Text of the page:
5 Pollutants Responsible for Worsening Air Pollution – Nirvana Being

5 Pollutants Responsible for Worsening Air Pollution

by Prashant Paul on January 31, 2021
The quality and condition of the air that we breathe has been steadily declining over the years. It has become an urgent concern because of the increasing health problems arising due to the intake of bad quality air. Although there are specific cities in India that suffer from the severest air quality, we need to look at the problem from a broader perspective. Breathing clean air has become alarmingly uncommon, especially so in big cities. The air quality index pollutants in the rapidly developing cities such as Delhi have reached dreadful heights. Each year, the residents face growing problems because of it, notably so during the winter season. However, this does not mean that air pollution is only a problem in one or two cities. Even the cities with the best air quality index in India does not ensure healthy quality of air. Knowing about the significant air quality index pollutants can be helpful to determine the necessary measures to reduce its impact. But, first, let’s understand how the national air quality index works. What is Air Quality Index? The national air quality index is a measurement of the air quality index pollutants on any given day. It is calculated on a daily basis to help understand the impact on the local population. Depending on the country, different parameters and scales are used to report the air quality index pollutants. There are five major air quality index pollutants according to which the Environmental Protection Agency (EPA) calculates the national air quality index. These are:
  • Ground-level ozone
When you hear ozone layer, you think of the protective layer in the atmosphere that protects us against the damaging ultraviolet rays from the sun. But, you may be surprised to know ozone at ground-level is among the worst air quality index pollutants. Smog is mainly made up of ground-level ozone, which is the product of sunlight and vehicular emissions. During the summer months, it is readily created and remains at the highest concentrations in the afternoons. It can be detrimental to health, even at low levels.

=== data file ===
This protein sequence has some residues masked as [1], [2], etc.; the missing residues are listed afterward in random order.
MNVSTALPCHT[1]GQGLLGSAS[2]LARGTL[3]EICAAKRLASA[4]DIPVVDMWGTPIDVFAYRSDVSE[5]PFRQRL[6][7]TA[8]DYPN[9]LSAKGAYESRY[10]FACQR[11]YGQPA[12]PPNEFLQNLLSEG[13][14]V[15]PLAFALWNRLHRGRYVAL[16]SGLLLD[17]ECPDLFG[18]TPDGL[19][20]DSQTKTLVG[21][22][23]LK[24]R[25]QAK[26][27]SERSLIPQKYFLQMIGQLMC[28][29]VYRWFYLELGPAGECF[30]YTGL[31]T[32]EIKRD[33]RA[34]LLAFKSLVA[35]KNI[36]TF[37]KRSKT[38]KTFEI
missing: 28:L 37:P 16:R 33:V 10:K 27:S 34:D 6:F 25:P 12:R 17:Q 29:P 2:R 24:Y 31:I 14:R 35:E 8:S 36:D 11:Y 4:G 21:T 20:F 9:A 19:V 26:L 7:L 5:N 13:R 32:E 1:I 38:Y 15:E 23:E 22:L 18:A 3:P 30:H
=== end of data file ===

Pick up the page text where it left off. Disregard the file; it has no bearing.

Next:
• Particle pollution/particulate matter (PM2.5/pm 10)
Particulate matter refers to minute solid particles or liquid droplets present in the air. It can include a variety of components such as soil, metal or dust particles, organic compounds, nitrate, sulfates, etc. Their impact on health depends on the size of the particulate matter, i.e., PM 2.5 or PM 10. The smaller the particle, the easier they can reach the lungs or even enter the bloodstream.
    • Carbon Monoxide
Carbon monoxide is formed when the carbon in fuels doesn’t burn completely. The main sources of such air quality index pollutants are motor vehicles, industries, wood-burning heaters, bushfires, etc. They are highly present in the air during colder weather and can cause harmful effects on a person’s health. It reduces the amount of oxygen reaching different parts of the body.
  • Sulfur dioxide
These are the air quality index pollutants which are by the combustion of fossil fuels and industrial facilities. Some natural processes such as decomposition also contribute to it. Prolonged exposure to it can result in respiratory and cardiovascular diseases.
  • Nitrogen dioxide
This is another air quality index pollutant formed by emissions from vehicles, industries, and gas-heaters. There is a significant amount of it present on busy roads. Like the other air quality index pollutants, it can lead to respiratory problems in people. In India, we follow the 500 point scale to record the air quality index pollutants. Here’s how it works: Good (0–50) – The impact is minimal. Satisfactory (51–100) – It can lead to minor difficulties in breathing in people who are sensitive to it. Moderately polluted (101–200) – If the air quality index pollutants rate within this bracket, it can lead to more serious breathing problems in people who suffer from respiratory issues such as asthma or heart diseases. Poor (201–300) – A rating within this bracket can cause breathing issues and discomfort upon prolonged exposure. Very Poor (301–400) – This may result in the development of respiratory disorders among people if they are exposed to it for long. People suffering from heart problems or lung diseases are at a greater risk. Severe (401-500) - If the air quality index pollutants fall in this bracket, it can lead to respiratory diseases in healthy people and a more pronounced impact on people with lung or heart problems.